"Rainy Days And Mondays" By the Carpenters and "Back in Black" by AC/DC Songs
Most of the commercials with songs we feature here on Kistunes, the app designed to find and match the names of songs used in ads, usually only contain one song in them. However, the Chevy Colorado "Driving to a different tune" commercial, is not one of them. This ad uses two different songs from two totally distinct in style artists. The first song used in the beginning of the ad is "Rainy Days And Mondays" from the Carpeterters. The second song is the "Back in Black" tune from the hard rock band AC/DC.
The two totally different tunes used in the song were all part of the message Chevy was trying to convey to the audience. The first song and part of the commercial being that of a quiet, normal looking man who drives a regular car. The second song and second actor used in the latter part of the ad are totally different. The second man is shown as more of a bad macho man as the louder, more brash AC/DC song is played in the background.
https://www.youtube.com/watch?v=PjFoQxjgbrs - Carpenters - Rainy Days And Mondays
Of course this approach actually was cause for some controversy among many people who saw the ad. Some found the connotation Chevy was trying to convey with the first man and the Carpenter song offensive. In their minds they felt as if Chevy was implying that those who listen to the Carpenters and drive regular vehicles are somehow nerds or easy going people while those that listen to AC/DC and drive Chevy trucks are "Badass". One interesting fact we noticed was that only two words “Hanging around” from the lyrics of the Carpenters song were used in the commercial.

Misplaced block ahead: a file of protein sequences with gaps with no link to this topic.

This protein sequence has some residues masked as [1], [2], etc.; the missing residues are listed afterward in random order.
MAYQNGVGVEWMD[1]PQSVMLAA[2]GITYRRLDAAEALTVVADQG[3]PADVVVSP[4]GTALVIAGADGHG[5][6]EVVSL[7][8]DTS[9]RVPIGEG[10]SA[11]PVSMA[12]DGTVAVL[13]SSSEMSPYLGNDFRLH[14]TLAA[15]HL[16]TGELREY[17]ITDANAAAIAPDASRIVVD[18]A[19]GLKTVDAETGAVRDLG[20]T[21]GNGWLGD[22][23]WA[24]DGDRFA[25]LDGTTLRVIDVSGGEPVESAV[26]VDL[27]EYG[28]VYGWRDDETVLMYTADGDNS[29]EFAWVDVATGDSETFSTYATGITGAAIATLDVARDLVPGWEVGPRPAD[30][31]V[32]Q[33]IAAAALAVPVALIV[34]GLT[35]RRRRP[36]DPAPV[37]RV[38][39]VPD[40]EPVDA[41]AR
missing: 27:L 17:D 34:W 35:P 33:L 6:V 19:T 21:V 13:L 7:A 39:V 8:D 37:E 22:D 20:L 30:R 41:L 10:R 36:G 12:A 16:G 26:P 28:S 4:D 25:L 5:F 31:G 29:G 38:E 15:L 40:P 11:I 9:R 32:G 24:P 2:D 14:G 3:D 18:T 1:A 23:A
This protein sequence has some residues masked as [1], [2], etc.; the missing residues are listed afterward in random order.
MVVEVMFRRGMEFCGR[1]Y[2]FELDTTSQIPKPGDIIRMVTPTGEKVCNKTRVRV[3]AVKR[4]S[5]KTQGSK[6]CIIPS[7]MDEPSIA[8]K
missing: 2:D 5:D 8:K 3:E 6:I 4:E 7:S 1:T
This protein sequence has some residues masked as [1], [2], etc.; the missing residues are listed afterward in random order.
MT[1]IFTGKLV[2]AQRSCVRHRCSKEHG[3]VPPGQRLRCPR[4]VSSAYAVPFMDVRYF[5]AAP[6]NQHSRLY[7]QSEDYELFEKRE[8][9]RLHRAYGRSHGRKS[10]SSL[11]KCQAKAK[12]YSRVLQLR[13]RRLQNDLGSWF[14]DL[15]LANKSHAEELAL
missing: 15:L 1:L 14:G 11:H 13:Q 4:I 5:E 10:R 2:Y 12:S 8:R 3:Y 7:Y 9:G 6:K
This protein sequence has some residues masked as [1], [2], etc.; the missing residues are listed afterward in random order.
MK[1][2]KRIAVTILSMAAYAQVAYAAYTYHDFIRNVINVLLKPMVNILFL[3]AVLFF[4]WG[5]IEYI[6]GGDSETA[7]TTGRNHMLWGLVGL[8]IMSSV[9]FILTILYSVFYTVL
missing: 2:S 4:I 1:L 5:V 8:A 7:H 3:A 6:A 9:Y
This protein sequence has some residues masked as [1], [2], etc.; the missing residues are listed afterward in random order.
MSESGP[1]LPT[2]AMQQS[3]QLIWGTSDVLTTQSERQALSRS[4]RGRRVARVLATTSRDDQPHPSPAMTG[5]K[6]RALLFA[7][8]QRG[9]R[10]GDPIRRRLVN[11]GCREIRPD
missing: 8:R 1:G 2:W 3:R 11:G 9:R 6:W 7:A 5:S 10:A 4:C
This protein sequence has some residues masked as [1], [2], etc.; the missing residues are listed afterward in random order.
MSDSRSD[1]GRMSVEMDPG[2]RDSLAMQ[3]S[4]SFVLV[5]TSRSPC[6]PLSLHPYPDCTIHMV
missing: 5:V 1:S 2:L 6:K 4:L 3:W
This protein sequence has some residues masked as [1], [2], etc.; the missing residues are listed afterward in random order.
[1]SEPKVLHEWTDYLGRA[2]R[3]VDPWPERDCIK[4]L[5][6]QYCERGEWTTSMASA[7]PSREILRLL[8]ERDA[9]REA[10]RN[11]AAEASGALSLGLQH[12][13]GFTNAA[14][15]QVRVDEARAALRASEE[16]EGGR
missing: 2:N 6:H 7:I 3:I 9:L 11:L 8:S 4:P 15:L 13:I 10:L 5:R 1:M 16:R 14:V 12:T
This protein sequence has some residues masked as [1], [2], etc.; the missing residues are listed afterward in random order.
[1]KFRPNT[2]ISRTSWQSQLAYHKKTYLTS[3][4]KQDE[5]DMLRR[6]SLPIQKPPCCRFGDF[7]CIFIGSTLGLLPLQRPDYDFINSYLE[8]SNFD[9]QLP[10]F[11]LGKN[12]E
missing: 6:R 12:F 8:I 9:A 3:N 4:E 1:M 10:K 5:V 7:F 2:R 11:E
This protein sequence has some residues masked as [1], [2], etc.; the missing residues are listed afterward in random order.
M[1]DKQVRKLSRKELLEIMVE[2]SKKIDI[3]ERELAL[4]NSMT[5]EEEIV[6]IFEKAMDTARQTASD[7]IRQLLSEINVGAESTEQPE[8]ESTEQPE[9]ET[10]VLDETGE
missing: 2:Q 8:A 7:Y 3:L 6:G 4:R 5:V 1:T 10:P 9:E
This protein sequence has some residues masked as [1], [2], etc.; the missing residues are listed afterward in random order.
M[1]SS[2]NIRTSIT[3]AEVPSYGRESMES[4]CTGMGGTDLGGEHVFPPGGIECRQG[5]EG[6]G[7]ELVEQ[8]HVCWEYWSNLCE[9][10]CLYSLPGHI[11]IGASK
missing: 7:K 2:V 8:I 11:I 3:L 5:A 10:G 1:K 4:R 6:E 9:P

https://www.youtube.com/watch?v=pAgnJDJN4VA - AC/DC - Back in Black
Lyrics Used in Advert:
1st Song - Carpenters - Rainy Days And Mondays
2nd Song - AC/DC - Back in Black
Back in black
I hit the sack
I've been too long I'm
glad to be back
To understand the derision some may have felt towards Chevy and the ad, one has to see it from the beginning to understand it. In the ad, we first see a man (Actor Brian Tichnell) driving in a car while the tune from the Carpenters is heard playing. As he drives up to a building in a regular, non-luxury vehicle, he passes a group of musicians playing in the street as he heads into the building. Once he gets into the elevator he lets out a "Deep sigh" which appears to show discontent at the normalcy and redundancy of his life. As the elevator doors open, we see the second man, played by actor Jordan James Smith, cooly walk into the elevator with a smile on his face. As he heads out of the elevator, we see a blond woman looks at the man as he exits while she smiles as he walks pass her. He then jumps into his Chevy Colorado truck which he turns on. The audience hears the thunderous roar the Chevy Colorado truck makes as it is turned on. We then begin to hear the song from AC/DC blast loudly from the radio as the man drives away in total satisfaction.
Let's be honest, advertising agencies stirring up controversy in an ad is something most of us have come to expect each year when they are aired during the Super Bowl, as this one was. Companies know that if you cause enough buzz and controversy with your ad, you will get tons of free publicity and social media activity without spending any more money on airtime. It is safe to say most of us are eagerly awaiting what the ads will bring in this year’s Super Bowl.